Celebrating economic success, waiting for economic justice

            Last Friday in NY we rang the opening bell for trading on NASDAQ, as colorful confetti filled images were projected 10-20 stories high on Times Square video screens. See @ http://photos.nasdaq.com/2014/09OPENS/No-Kid-Hungry/n-P6ZRm/i-QN6KkVs/A 

 We participated thanks to Ray Blanchette and Jim Mazany of Joe’s Crab Shack and The Ignite Restaurant Group (listed on NASDAQ.)  Instead of basking in their moment in the sun, they shared their strength by having the No Kid Hungry campaign and Dine Out take center stage. That generosity of spirit is characteristic of the leadership behind Dine Out’s growth.  We reached a larger audience with our message and had board members (Wally and Joni Doolin, Mark Rodriguez) and Dine Out Partners (Marla Topliff, Tommy Bahama, the Food Network and others) participate. The professionalism of Molly Parker, Jen Kaleba, Kathryn Haskin, Jessie Sherrer and Alison Zayas and others on our team ensured a successful day.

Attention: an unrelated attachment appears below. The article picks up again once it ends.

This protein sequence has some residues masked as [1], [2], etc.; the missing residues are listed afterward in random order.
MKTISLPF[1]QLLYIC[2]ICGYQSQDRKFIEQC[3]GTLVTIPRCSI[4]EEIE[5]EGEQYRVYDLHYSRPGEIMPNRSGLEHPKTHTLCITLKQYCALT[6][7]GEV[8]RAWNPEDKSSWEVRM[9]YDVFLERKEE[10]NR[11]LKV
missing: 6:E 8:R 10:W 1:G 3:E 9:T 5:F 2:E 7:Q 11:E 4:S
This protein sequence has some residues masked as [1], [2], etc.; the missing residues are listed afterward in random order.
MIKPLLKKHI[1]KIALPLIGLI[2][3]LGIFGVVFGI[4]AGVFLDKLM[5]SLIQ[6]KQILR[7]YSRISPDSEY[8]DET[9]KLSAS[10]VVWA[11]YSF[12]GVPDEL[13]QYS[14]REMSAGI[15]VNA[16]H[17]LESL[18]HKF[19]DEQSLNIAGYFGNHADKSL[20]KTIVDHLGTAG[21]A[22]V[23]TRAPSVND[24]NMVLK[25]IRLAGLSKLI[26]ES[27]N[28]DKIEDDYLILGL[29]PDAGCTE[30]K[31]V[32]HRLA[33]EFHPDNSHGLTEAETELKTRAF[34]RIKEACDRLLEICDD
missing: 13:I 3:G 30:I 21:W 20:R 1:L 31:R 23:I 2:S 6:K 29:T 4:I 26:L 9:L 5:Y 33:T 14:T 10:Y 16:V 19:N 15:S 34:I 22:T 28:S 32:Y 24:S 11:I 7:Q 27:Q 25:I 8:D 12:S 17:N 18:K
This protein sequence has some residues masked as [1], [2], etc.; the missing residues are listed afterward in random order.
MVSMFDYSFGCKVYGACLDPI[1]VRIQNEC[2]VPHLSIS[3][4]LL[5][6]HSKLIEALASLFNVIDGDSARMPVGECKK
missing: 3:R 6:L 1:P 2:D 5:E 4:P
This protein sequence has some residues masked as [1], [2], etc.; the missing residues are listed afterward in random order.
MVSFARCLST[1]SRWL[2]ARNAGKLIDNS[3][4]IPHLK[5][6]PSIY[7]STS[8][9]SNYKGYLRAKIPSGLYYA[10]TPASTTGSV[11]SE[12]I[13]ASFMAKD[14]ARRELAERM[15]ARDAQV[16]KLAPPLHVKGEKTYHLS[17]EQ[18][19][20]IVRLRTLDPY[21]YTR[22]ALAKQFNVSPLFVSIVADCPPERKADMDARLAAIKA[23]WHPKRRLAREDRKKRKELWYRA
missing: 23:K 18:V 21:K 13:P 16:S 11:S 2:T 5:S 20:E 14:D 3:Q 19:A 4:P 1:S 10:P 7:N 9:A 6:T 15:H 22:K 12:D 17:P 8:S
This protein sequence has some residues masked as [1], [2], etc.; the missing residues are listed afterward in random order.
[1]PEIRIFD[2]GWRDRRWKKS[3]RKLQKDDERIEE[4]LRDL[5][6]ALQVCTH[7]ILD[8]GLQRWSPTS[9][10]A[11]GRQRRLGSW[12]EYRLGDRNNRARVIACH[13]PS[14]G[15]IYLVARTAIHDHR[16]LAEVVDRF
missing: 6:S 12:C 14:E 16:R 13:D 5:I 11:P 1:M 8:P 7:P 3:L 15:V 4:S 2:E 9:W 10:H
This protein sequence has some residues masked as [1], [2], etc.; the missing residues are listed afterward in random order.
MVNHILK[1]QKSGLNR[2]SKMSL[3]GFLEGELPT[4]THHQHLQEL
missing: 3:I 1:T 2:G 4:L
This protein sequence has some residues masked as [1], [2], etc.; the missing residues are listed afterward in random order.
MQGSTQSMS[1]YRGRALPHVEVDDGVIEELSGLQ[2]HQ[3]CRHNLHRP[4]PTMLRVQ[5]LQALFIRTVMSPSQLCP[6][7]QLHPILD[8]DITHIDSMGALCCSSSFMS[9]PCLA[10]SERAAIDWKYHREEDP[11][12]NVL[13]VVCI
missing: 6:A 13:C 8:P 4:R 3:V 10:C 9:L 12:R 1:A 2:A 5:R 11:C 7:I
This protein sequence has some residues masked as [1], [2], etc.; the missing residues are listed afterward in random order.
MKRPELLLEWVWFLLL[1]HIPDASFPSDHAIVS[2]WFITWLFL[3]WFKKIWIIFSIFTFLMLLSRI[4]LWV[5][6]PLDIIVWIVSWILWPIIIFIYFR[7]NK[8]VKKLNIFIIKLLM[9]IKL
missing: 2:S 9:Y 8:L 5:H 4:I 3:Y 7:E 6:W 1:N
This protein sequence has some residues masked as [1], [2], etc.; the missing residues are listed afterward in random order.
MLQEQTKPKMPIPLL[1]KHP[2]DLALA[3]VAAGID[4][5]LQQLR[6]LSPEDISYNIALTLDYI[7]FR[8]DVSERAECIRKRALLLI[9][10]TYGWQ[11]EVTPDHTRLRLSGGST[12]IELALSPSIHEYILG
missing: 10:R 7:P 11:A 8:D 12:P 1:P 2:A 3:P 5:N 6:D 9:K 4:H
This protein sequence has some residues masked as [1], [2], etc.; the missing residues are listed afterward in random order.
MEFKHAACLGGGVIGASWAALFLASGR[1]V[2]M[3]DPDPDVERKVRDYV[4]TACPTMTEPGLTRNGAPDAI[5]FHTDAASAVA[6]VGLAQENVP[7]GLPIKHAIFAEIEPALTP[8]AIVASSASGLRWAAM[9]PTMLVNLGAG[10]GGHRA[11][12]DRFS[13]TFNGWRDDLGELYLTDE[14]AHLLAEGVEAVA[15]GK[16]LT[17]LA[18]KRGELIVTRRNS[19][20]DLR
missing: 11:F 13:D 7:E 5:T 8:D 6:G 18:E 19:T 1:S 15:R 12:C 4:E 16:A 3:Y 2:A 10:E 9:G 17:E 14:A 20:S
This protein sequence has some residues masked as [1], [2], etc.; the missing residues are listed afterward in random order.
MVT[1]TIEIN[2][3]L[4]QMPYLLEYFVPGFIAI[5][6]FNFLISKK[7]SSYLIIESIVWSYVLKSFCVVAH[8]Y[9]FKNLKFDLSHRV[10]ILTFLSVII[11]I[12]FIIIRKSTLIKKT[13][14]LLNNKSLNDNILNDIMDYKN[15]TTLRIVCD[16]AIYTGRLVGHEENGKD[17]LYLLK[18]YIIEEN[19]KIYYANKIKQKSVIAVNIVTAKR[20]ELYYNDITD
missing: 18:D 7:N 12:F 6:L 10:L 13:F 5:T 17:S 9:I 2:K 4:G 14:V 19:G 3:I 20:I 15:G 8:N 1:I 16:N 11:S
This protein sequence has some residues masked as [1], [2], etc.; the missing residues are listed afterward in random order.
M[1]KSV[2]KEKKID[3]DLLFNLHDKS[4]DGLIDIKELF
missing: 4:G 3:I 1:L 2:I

It may seem unusual for a nonprofit to be the focus at NASDAQ. But perhaps not in our case. NASDAQ is for entrepreneurs investing in the future.  Their goals are to create wealth and enhance innovation and economic competitiveness. That’s what Share Our Strength is about as well. We create “community wealth” to invest in the children representing our nation’s future. We can’t have a strong nation or strong economy without strong kids.

Earlier last week, USDA released new data showing food insecurity essentially unchanged from the 14.5 percent of Americans considered food insecure the year before, and still much worse than the 11.1 percent rate before the Great Recession. Hungry Americans never recovered even though the stock market did. In 2009 NASDAQ fell to 1958 points and the Dow to 9344. By 2014 NASDAQ had doubled to 4562 and the Dow nearly so to 17,069.

NASDAQ has nothing to feel bad about. It did what it’s supposed to do. Such growth directly benefits some and indirectly benefits many. On the other hand, our political leadership should feel sick-to-its-stomach awful. If you can’t come together to feed our hungriest kids while massive amounts of wealth is being created, when would you? 

The rebounding stock market shows that America knows how to create wealth. But the lack of progress in addressing hunger and food insecurity shows we are not as good creating opportunity for all.

Hopefully other companies will be inspired by the commitment to community of Ignite and our many corporate partners. That can help create the necessary political will to end hunger. Economic success gave us a lot to smile and cheer about at NASDAQ last week. We’ll have even more to celebrate when we achieve economic justice.  

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